The Defense Advanced Research Projects Agency (DARPA) whittled down a field of 25 competitors to 15 for the race during a week of qualification and testing in Fontana, Calif. The favorite in the contest--which involves creating a vehicle that can cover a 250-mile off-road course between Los Angeles and Las Vegas without human interference--remains Sandstorm, the modified Hummer from Carnegie Mellon University, which scored better on preliminary test results than any other team.
Other qualifiers include a team from the California Institute of Technology, a group from the University of Louisiana at Lafayette and another. The high school team scored higher in preliminary qualifications than the University of California at Berkeley team, according to DARPA-released rankings.
Theis part of the U.S. military's effort to seed the development of robotic combat vehicles that can perform functions impossible, or too hazardous, for humans.
Mobile and flyingare already being used in Afghanistan and Iraq, and some believe that a larger market for mobile robots will take off in the next five years.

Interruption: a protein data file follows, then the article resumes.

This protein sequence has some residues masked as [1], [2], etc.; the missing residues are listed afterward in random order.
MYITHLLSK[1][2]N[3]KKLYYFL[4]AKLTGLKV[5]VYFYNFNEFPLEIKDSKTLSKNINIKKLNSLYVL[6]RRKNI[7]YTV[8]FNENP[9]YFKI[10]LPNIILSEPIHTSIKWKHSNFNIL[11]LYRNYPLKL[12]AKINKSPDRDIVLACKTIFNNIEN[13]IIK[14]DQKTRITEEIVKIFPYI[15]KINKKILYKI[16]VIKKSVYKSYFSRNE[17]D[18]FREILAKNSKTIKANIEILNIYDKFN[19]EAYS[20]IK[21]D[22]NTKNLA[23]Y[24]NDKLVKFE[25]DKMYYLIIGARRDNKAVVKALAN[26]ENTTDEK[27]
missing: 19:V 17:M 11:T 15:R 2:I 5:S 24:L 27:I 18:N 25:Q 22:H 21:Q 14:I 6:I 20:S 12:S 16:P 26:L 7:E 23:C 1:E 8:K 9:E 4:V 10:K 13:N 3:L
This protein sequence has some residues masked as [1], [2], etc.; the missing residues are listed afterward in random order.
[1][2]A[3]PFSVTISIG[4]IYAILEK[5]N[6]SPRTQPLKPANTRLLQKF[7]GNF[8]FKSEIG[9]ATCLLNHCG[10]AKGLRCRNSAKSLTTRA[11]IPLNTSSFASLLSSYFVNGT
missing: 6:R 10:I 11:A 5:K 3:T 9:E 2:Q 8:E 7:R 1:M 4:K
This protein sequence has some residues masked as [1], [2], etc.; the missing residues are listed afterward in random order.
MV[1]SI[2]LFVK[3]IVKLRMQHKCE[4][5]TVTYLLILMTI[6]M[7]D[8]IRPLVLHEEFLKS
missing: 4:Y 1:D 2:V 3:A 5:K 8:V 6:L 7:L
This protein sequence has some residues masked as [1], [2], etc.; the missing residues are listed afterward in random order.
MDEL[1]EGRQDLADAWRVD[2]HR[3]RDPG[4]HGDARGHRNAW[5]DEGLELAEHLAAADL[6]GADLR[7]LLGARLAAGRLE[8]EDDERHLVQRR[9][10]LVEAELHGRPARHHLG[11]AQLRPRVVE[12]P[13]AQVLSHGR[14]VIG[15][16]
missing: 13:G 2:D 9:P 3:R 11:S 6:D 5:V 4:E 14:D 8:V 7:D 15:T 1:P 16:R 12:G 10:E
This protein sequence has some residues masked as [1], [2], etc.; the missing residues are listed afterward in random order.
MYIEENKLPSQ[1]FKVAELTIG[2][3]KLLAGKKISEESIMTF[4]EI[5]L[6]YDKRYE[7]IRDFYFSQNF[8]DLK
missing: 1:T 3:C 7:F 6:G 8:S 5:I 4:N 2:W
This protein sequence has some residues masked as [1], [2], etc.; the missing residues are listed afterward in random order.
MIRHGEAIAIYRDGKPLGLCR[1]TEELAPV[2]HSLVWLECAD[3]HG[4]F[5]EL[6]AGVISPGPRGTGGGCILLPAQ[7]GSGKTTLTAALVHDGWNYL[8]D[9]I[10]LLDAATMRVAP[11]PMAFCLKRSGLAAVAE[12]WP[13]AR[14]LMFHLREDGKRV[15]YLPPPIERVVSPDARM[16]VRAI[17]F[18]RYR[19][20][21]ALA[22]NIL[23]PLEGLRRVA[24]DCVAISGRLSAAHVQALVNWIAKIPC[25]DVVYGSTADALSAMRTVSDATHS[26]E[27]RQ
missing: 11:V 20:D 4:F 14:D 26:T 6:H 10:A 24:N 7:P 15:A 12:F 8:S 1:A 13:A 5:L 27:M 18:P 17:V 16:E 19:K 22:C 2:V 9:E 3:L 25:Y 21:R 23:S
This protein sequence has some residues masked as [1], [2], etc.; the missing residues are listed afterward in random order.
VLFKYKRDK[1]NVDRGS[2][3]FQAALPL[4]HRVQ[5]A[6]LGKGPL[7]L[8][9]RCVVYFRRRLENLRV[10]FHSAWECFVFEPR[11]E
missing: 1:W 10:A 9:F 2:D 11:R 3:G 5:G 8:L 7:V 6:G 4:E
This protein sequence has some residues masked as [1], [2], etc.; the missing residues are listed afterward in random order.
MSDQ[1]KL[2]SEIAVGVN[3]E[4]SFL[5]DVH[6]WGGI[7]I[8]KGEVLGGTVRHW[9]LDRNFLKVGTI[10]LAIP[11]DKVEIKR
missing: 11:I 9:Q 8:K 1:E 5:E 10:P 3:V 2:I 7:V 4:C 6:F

DARPA isn't expecting to take the winning robot into battle. Instead, it sees the race as a way to generate a range of prototypes and ideas. Under contest rules, a $1 million prize will go to the team that creates the winning autonomous vehicle, if it completes the course within 10 hours. The agency, however, gets free access to the intellectual property of the contestants.
Similar contests will follow, the agency has said.
The Grand Challenge has proved far more popular than DARPA anticipated. It originally expected that about 30 teams would want to take part, but 106 teams submitted applications to join, and 86 turned in technical papers detailing the technology behind their vehicles. DARPA began winnowing the field last year.